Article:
Madison Square Garden using facial recognition technology to remove lawyers from shows

The technology is being used to deny entry to any lawyers working for firms that are actively pursuing legal cases against the venue

The Madison Square Garden group of venues has been using facial recognition technology to remove lawyers who are in the process of suing them from events.

As reported in Rolling Stone, the venue have been using the technology to identify lawyers present at any of their New York venues, and removing them if they work for a firm that is in the process of suing MSG.

Confirming the tactic, a representative for Madison Square Garden Entertainment said: “MSG instituted a straightforward policy that precludes attorneys from firms pursuing active litigation against the Company from attending events at our venues until that litigation has been resolved. While we understand this policy is disappointing to some, we cannot ignore the fact that litigation creates an inherently adversarial environment.”

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The report details that among the lawyers to have been removed from MSG shows include Grant & Eisenhofer employee Barbara Hart, who was asked to leave a Brandi Carlile gig with her husband, and Davis, Saperstein and Solomon employee Kelly Conlon, who was kicked out of a show at affiliated venue Radio City Music Hall.

Both Hart and Conlon’s firms are in the process of pursuing legal cases against MSG, but neither lawyer is directly involved themselves.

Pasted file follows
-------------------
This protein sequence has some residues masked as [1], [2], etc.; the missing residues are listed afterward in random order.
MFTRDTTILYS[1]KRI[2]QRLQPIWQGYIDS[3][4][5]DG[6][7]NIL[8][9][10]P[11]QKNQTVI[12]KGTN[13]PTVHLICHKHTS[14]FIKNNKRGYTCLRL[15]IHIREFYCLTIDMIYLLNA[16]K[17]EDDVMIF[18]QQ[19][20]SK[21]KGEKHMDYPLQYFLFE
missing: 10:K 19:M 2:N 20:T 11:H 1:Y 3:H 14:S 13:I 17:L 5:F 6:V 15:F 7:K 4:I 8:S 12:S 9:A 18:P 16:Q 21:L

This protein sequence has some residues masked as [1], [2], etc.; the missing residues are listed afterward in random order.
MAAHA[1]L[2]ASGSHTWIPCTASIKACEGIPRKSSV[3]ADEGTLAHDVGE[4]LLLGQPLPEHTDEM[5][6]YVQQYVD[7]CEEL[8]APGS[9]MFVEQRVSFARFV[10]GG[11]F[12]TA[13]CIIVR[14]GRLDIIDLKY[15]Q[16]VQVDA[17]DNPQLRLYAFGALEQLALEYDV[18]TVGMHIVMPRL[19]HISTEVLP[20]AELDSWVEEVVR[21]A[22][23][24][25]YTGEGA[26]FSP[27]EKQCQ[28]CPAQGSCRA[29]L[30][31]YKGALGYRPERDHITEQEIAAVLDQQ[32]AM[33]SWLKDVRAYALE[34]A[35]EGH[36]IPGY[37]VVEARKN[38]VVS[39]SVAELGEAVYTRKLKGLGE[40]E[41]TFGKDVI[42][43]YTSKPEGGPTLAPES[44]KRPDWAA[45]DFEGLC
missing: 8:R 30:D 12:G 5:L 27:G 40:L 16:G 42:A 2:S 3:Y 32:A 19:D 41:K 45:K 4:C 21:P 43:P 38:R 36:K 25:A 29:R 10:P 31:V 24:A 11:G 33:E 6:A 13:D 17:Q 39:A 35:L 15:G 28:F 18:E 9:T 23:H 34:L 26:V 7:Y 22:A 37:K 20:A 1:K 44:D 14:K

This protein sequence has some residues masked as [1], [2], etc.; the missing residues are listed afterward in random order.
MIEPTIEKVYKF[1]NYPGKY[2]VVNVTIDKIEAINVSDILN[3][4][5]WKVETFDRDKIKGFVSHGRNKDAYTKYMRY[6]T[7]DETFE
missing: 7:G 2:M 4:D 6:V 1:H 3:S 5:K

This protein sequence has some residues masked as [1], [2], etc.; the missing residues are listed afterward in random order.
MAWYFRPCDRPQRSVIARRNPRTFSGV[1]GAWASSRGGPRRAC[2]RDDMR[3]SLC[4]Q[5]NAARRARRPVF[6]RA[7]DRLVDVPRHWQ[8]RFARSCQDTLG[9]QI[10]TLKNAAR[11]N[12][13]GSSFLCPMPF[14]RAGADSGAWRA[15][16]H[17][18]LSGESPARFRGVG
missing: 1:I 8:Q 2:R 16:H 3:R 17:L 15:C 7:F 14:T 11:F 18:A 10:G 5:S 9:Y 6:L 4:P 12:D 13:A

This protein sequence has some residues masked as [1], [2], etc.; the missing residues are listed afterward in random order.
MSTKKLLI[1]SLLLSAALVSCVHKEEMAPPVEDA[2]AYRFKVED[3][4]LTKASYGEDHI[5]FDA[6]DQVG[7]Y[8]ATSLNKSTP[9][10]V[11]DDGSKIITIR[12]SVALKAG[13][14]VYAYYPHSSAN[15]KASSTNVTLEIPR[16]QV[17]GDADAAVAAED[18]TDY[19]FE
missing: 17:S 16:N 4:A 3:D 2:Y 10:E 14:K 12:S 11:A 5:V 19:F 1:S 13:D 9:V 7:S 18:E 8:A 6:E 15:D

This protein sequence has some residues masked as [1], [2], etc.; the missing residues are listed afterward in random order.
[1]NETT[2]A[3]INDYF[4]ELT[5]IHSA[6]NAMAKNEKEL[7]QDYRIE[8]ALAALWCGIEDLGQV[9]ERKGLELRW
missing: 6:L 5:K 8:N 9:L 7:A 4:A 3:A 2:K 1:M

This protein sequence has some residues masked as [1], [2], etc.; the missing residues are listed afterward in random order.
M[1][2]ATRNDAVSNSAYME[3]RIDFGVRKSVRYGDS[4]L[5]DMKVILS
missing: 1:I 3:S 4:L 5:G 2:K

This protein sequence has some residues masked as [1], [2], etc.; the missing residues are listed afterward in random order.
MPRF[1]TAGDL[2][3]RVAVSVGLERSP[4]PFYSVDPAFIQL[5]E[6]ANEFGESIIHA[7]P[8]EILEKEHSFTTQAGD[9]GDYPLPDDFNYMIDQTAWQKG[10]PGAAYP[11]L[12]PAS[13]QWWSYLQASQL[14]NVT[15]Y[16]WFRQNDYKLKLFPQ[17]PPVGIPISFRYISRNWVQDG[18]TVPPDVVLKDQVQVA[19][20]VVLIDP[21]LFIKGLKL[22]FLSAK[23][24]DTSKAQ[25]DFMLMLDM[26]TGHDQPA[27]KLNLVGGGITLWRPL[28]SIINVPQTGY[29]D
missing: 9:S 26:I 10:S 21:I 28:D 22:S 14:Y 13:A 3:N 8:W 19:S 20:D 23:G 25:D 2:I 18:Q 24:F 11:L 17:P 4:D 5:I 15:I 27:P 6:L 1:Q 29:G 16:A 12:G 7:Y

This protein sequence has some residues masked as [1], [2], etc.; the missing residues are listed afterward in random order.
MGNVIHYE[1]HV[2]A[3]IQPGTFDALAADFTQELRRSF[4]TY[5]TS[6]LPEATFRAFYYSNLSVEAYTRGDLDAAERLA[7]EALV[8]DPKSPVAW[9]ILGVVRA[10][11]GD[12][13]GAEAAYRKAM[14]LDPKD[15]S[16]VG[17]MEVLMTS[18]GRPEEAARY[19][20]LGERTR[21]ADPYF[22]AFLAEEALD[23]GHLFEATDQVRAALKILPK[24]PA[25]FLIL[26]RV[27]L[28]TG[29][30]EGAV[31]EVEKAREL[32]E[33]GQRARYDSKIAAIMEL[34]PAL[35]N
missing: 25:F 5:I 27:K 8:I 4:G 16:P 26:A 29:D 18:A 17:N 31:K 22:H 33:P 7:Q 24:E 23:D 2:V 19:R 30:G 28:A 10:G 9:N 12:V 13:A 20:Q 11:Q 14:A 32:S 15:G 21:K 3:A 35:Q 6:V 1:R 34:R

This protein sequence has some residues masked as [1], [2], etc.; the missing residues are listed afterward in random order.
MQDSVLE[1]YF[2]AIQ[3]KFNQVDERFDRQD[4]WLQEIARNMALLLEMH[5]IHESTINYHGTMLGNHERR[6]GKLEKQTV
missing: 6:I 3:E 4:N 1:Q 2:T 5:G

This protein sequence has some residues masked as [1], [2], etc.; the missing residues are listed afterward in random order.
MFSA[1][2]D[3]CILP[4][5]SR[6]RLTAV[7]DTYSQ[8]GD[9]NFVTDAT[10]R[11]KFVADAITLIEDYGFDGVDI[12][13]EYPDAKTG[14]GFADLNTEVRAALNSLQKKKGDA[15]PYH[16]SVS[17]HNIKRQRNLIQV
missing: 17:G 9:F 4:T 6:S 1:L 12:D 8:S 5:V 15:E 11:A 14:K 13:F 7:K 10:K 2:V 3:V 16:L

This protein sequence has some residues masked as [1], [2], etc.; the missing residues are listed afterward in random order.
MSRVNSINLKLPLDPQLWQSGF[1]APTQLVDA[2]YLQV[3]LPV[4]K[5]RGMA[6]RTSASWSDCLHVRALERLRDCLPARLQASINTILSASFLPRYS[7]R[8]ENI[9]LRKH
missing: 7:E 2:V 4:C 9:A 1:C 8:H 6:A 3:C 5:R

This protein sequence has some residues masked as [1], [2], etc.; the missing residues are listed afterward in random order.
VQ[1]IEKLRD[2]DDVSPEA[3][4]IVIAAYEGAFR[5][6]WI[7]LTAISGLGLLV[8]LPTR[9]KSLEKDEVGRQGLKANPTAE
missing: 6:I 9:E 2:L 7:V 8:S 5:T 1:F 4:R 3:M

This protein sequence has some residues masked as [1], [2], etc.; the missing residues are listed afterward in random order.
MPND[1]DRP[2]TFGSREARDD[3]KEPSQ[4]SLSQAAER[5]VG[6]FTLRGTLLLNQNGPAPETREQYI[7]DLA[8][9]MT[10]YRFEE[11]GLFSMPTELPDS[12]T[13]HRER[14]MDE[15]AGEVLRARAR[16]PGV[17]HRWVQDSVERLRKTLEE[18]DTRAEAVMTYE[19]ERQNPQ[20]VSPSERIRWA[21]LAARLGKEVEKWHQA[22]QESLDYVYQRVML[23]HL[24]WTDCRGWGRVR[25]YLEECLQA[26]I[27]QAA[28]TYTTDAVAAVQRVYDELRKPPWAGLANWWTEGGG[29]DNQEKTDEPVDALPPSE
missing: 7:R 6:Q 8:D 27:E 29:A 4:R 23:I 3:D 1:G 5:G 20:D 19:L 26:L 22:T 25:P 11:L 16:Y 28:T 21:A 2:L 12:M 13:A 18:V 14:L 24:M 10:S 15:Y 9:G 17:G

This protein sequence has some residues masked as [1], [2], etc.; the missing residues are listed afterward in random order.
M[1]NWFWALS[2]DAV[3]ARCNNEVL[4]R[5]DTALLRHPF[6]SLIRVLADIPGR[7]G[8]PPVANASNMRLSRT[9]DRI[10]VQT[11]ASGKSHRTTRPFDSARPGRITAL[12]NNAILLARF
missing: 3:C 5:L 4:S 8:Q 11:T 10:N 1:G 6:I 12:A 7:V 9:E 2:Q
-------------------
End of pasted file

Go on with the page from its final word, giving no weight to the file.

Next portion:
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Madison Square Garden. Credit: Alexi Rosenfeld/Getty Images.

Evan Greer of organisation Fight For The Future opposes the tactic, telling Rolling Stone: “This is the perfect example to show that these tools can be used in ways that are really alarming.

“In some ways, this is kind of an innocuous case — it’s not like [Conlon] was arrested. But the reality is that this was a corporation with what amounts to a petty grievance, using a deeply invasive surveillance apparatus in a way that left a mom sitting outside while her kid went into a concert.”

Last year, Kathleen Hanna and Tom Morello were among a number of musicians protesting new Amazon palm scanners at music venues.

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The technology, recently implemented “as a form of “convenient” ticketless entry” at a number of US venues including the famous Red Rocks Amphitheater in Colorado, is “an example of biometric data collection, and could turn Red Rocks into the site of ICE raids, police violence, and false arrests,” the letter states.

“Palm scans and other forms of biometric data collection, like facial recognition, are tools of state violence,” Siena Mann of the Colorado Immigrant Rights Coalition added in a press release. “Once the databases are created, police and DHS will find ways to access them.”

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